Greg Smith blasted Goldman Sachs for sullying its historic culture and putting profits before clients. "What are three quick ways to become a leader?" wrote Smith, who worked for Goldman in London.
His answer: "a) Execute on the firm's 'axes,' which is Goldman-speak for persuading your clients to invest in the stocks or other products that we are trying to get rid of because they are not seen as having a lot of potential profit. b) 'Hunt Elephants.' In English: get your clients - some of whom are sophisticated, and some of whom aren't - to trade whatever will bring the biggest profit to Goldman. Call me old-fashioned, but I don't like selling my clients a product that is wrong for them. c) Find yourself sitting in a seat where your job is to trade any illiquid, opaque product with a three-letter acronym."
Social media went wild over the bombshell letter, and it quickly became a Twitter trending topic Wednesday morning. The most retweeted comment on the subject was: "This attack on Goldman Sachs from resigning exec is astonishing. The damage to the firm could be pretty serious," posted by Robert Peston, business editor for the BBC.
Goldman Sachs is certainly not taking the attack lying down. "We disagree with the views expressed, which we don't think reflect the way we run our business," a Goldman spokeswoman told the Wall Street Journal. "In our view, we will only be successful if our clients are successful. This fundamental truth lies at the heart of how we conduct ourselves."
The Journal went one step further and included comments from "a person familiar with the matter," who critiqued Greg Smith's position at the bank.
"Mr. Smith described himself as an executive director and head of Goldman's U.S. equity derivatives business in Europe, the Middle East and Africa," wrote WSJ's Deal Journal blog. "A person familiar with the matter said Mr. Smith's role is actually vice president, a relatively junior position held by thousands of Goldman employees around the world. And Mr. Smith is the only employee in the derivatives business that he heads, this person said."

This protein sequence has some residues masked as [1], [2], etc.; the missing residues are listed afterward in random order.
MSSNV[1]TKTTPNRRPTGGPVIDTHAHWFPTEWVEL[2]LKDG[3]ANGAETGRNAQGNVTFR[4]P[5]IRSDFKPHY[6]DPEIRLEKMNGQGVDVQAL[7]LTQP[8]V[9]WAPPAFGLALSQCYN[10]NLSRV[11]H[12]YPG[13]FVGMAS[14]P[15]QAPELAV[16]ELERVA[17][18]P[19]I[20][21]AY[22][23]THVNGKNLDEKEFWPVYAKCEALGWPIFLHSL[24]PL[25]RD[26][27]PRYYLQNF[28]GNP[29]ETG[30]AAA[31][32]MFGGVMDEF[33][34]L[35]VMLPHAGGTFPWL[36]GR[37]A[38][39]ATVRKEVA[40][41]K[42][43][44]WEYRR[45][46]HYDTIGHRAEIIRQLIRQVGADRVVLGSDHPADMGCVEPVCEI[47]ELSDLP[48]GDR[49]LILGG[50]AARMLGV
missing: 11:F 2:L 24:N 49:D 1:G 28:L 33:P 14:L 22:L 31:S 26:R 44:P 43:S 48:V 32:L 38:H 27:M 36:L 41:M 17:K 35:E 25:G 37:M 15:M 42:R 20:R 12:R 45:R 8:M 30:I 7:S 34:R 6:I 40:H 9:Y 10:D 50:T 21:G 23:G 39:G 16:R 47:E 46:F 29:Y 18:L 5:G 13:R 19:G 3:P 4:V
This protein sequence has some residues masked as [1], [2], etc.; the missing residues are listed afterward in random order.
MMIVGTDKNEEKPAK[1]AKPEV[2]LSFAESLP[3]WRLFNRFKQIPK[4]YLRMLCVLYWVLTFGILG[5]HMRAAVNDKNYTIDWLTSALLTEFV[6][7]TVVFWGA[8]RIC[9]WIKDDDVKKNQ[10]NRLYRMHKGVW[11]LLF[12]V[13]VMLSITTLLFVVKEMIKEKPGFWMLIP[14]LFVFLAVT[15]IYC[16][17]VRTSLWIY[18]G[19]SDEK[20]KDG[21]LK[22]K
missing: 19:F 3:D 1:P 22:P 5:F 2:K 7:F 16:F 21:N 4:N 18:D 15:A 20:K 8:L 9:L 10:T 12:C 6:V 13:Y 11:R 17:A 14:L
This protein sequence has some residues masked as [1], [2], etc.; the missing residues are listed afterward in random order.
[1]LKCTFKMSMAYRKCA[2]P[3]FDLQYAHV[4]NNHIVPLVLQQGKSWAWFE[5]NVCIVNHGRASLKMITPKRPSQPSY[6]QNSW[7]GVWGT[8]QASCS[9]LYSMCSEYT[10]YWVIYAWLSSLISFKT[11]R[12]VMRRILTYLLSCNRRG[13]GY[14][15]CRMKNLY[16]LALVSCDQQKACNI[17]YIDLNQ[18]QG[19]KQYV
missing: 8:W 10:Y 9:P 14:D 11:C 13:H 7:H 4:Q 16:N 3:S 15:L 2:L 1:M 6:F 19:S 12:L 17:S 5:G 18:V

Matt Taibbi of Rolling Stone, who famously labeled Goldman the "vampire squid," was none too pleased with the Journal's "smear" of Smith. "You just knew that sooner or later, the bank was going to come out and say that Smith was actually a janitor in Goldman's Mozambique office or something. It's just surprising they did it so quickly," wrote Taibbi. "Anyone who reads these critiques and even thinks about believing them should go back and look at Senator Levin's report on Goldman. There's backup in there for all of Smith's allegations, from the bit about the axes to the derogatory comments about clients."
Goldman Sachs was at the bulls-eye of Occupy Wall Street's target. Some think that Greg Smith's open letter might help revitalize the movement. Taibbi is one who believes that change is possible from this one man's "brave departure."
"Real change was always going to have to come from within Wall Street itself," he wrote, "and the surest way for that to happen is for the managers of pension funds and union retirement funds and other institutional investors to see that the Goldmans of the world aren't just arrogant sleazebags, they're also not terribly good at managing your money."
Others agreed. "I would be very surprised if it did anything more than anger the people who are already hostile to Goldman," Lawrence Baxter, a former Wachovia executive who teaches at Duke University's law school, told the Detroit Free Press. He added that there is no clarification as to whether Smith's letter is "a genuine indication that things are badly out of line or just somebody who's really disgruntled."
Forbes had a different opinion. Writer Nathan Vardi, who thinks Smith's tale is really a midlife crisis, wrote: "Smith is not the first person who wants to tell his former bosses to shove it. He is also not a whistleblower. He remained happily employed at Goldman after it took a massive taxpayer bailout. He stuck around to enjoy the firm's $45 billion of 2009 revenues after Goldman got $10 billion from the Treasury Department's Troubled Asset Relief Program and sold $29 billion of low-cost bonds backed by the Federal Deposit Insurance Corporation's Temporary Liquidity Guarantee Program."
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